You could find Dulse everywhere and anywhere in Nova Scotia. My aunt and my mother would swarm a local farmer’s market in the Dulse section and descend upon a giant bag of it’s deep, purplish-dried leaves like seagulls spotting a crab.
Dulse? Is seaweed. Dried from the ocean, chewier than the sole of a rubber boot that when put in your mouth was like licking a salt shaker before the dulse sucked up all the moisture in your mouth and turned slimy like it was back in the sea.
My mother and my aunt looooooved this.
I could not understand why. As a child they would coax me to try it every time they had a bag and to me, each bite of it was the most salty, disgusting experience that went on and on and on and on for-rubbery-ever amen. It was like putting the entire god damn ocean in your mouth, including all the gross parts nobody wants to think about. I would screw up my face as if I’d just licked a toad and the two of them thought it was the most hilarious thing ever—giggling and tutting at me while they shoved more pieces of dulse into their mouths and chewed away.
I never could bring myself to like Dulse.
Enter the sushi.
Ten years or so ago my husband was bound and determined to introduce me to Sushi. Something, which, surprisingly where I grew up was not the norm and was not something everybody knew about.
Long story short: I adored sushi. I loved the taste of it, especially the sushi types that employed or used some sort of nori (although I am in love with sashimi too.)
I became obsessed with trying different types. But most importantly, I became obsessed with the taste of Nori. How could I eat more of it? What could I make out of it outside of sushi? What sort of flavors and soups and salads could I nom?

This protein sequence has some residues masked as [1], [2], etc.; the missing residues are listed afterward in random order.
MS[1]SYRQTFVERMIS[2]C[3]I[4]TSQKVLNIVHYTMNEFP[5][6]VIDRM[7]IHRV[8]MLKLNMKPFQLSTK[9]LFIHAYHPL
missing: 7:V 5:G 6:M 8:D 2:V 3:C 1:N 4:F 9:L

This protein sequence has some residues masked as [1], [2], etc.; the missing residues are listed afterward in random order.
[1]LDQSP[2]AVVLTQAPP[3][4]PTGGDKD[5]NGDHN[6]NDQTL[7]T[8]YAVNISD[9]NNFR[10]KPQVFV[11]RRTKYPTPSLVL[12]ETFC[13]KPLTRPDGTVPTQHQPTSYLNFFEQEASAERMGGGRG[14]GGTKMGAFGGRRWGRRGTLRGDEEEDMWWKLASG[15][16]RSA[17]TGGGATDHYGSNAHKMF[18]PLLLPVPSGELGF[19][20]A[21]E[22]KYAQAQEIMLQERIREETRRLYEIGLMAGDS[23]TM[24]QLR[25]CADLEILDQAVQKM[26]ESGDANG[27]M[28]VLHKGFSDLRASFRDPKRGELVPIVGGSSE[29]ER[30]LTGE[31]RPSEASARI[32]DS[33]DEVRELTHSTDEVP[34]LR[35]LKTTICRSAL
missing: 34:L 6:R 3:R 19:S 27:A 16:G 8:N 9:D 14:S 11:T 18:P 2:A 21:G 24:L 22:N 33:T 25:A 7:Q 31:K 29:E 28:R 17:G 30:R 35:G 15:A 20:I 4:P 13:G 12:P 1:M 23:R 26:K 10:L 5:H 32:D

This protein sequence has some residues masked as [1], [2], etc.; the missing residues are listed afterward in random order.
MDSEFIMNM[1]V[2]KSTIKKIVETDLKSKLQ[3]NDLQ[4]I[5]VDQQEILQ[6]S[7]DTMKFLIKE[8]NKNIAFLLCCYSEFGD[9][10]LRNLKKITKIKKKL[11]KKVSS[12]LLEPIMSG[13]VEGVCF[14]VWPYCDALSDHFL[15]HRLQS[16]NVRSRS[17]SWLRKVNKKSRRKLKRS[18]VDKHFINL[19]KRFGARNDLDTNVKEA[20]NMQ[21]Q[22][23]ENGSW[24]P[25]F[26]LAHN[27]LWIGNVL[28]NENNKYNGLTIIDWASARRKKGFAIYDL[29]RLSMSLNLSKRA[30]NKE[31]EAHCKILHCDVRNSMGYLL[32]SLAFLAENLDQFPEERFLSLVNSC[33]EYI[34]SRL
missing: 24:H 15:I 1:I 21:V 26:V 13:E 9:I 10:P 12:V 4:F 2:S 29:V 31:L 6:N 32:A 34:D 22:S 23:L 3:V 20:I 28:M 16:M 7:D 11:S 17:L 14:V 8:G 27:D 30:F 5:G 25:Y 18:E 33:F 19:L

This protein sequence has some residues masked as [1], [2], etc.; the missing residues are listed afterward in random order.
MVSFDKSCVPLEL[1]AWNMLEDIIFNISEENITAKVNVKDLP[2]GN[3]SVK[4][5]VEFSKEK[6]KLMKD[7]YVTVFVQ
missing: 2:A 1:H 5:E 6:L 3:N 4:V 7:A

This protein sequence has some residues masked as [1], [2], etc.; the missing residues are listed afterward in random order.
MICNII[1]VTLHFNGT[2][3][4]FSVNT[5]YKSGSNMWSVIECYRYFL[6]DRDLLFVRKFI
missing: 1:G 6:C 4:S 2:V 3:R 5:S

I eventually found a selection of nori recipes from snack-sized pieces turned into chips to other vegan and healthy wraps, soups etc that I could incorporate the nori and its rich, dense flavor into my food.
And it struck me today as I was making some sesame nori chips for myself that I was eating seaweed. Not that I didn’t know what nori was, but my brain connected to the fact it was seaweed and that lead me back on a long, meandering trail toward Dulse. And Dulse reminded me of my mother. Of my aunt. Of the two of them heads nearly touching over a bag of it, chewing and laughing and trying to coax me into trying one knowing that I thought it was the most disgusting, thing, ever.
And as I chewed happily on my toasted piece of Nori, I thought of my mother. I thought of her, laughing, her eyes smiling at me as I ate another piece of my seaweed and saying, “I knew you’d like it someday.”
this retailer sells a halal nail polish. this allows for oxygen and water to go through the nail, which makes it acceptable to wear during prayer. spread the word.
“Being a relatively modern creation, nail polish remains obviously unaddressed by early Islamic sources. But the general consensus in the Islamic community is that praying with nail polish is impermissible because of the waterproof barrier it creates on nails, which prevents the wudu ritual from being completed five times a day.” (source)
For any Muslim followers.
DON’T ACTUALLY USE THIS FOR THE SAKE OF WATER PERMEABILITY. IT’S NOT VERY EFFECTIVE.
It’s only water vapor permeable, and it’s not at all water permeable when you apply multiple coats, a top coat, or a base coat.
You should use the Tuesday In Love water-permeable brands instead! They’re completely water permeable and come in a whole ton of colors!
Here’s a test that a sister did comparing the Inglot brand and the Tuesday In Love brand on a paper towel so you can see for yourself.
please please please spread this around, I would hate for a lot of sisters to have their prayers invalidated because of something like this.